Stephen Miller's uncle chastised his nephew's anti-immigrant agenda "more in sadness than in anger"

"I felt it was incumbent on me to . . . let people know this is a country of immigrants," David Glosser claimed

By Clarrie Feinstein
Published August 14, 2018 11:44AM (EDT)
Stephen Miller (Getty/Mandel Ngan)
Stephen Miller (Getty/Mandel Ngan)

Stephen Miller, the far-right senior adviser to President Donald Trump, was publicly chastised by his uncle for becoming "the architect of immigration policies that repudiate the very foundation of our family’s life in this country." In the deeply personal essay titled "Stephen Miller is an immigration hypocrite. I know because I’m his uncle," David Glosser detailed the pair's shared family history of immigration to the U.S.

Miller is widely considered to have been the mastermind of the president’s most controversial immigration stances, including the Muslim travel ban, the practice of separating migrant children from their parents at the U.S.– Mexico border and recently proposed plans to impede the status of millions of legal immigrants by making it more difficult for them to attain citizenship and green cards. Glosser far from applauds his nephew's far-right politics, which he considers to be morally reprehensible.

Glosser begins his essay, which was published Monday by Politico, by outlining the migration of his nephew's family. On the border of what is now Belarus, Miller's family fled the country due to "violent anti-Jewish pogroms." The family arrived on Ellis Island in 1908 and slowly climbed the socioeconomic ladder, creating a prosperous life. Glosser speaks to the "horror" he is witnessing as his nephew seeks to bar others from achieving that same American dream:

I have watched with dismay and increasing horror as my nephew, who is an educated man and well aware of his heritage, has become the architect of immigration policies that repudiate the very foundation of our family’s life in this country.

I shudder at the thought of what would have become of the Glossers had the same policies Stephen so coolly espouses – the travel ban, radical decrease in refugees, the separation of children from their parents and even talk of limiting citizenship for legal immigrants.

The Trump administration’s immigration policies have been compared to the brutal policies against Jewish migrants during the Second World War, when many were turned away from North American shores. Numerous individuals have compared the president’s ideologies on immigration to Nazism – a narrative that Glosser extrapolates:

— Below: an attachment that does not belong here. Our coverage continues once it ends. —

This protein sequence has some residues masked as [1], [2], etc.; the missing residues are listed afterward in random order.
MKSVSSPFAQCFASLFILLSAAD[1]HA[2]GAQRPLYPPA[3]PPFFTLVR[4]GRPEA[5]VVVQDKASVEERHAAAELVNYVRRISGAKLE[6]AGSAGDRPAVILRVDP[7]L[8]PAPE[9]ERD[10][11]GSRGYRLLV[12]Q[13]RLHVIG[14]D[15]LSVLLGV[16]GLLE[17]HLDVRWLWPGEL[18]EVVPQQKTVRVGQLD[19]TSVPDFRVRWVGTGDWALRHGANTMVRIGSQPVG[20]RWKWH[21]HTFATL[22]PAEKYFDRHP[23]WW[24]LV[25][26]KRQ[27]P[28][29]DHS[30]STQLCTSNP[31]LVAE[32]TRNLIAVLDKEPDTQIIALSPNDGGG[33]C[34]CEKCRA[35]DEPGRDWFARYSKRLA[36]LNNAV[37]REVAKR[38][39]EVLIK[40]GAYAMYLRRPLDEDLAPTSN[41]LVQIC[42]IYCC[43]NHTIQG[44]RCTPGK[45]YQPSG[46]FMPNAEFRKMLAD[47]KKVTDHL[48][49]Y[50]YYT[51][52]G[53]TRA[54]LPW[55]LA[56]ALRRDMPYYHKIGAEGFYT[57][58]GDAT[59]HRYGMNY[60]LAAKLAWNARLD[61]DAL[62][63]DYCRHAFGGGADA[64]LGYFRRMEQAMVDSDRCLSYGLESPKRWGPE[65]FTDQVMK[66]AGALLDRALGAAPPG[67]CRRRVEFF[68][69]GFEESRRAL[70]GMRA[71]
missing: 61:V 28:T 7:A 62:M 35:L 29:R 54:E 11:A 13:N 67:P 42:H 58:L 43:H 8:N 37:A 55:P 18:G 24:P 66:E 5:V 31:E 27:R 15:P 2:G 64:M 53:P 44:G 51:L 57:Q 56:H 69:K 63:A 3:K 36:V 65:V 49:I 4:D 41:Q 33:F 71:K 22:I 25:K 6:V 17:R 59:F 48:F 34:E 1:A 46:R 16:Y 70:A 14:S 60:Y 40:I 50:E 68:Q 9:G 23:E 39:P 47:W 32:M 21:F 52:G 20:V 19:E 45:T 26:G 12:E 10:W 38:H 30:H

Trump publicly parades the grieving families of people hurt or killed by migrants, just as the early Nazis dredged up Jewish criminals to frighten and enrage their political base to justify persecution of all Jews. Almost every American family has an immigration story of its own based on flight from war, poverty, famine, persecution, fear or hopelessness. These immigrants became the workers, entrepreneurs, scientists and soldiers of America.

For their part, the Trump family selectively employs its anti-immigrant views. First lady Melania Trump's parents, who immigrated from Slovenia, recently became U.S. citizens. As Salon's Rachel Leah reported, their attorney "did not confirm how the Knavs obtained green cards, which has left people speculating that the couple was sponsored by Melania as part of the family-based migration policy that Trump has criticized repeatedly."

Michael Wildes, who represented the couple, said the president’s hostility towards chain migration is “unconscionable,” telling CNN "this is a tradition that happens in all rank and all files of life, whether you’re president of the United States — and this is the first naturalized first lady that we have — or people who eventually navigate through the waters into America.”

Glosser did not miss an opportunity to comment on this, as well:

After all, Stephen’s is not the only family with a chain immigration story in the Trump administration. Trump's grandfather is reported to have been a German migrant on the run from military conscription to a new life in the USA and his mother fled the poverty of rural Scotland for the economic possibilities of New York City. (Trump’s in-laws just became citizens on the strength of his wife’s own citizenship.)

One day after his article went viral, Glosser appeared on CNN's "New Day" to discuss his motivations for taking pen to paper. It turns out that he is not the only member of his family who opposes Miller's views. "I had been posting my thoughts on Facebook for the past year or so," Glosser said in the interview. "Various members of the family and myself no longer thought I should have – how should we say – a quiet voice in light of the incarceration of the children at the border."

Glosser said he has received hundreds of emails from people in the past 24 hours describing similar stories of immigration to the U.S. "I write this more in sadness than in anger," he ultimately said.

Clarrie Feinstein

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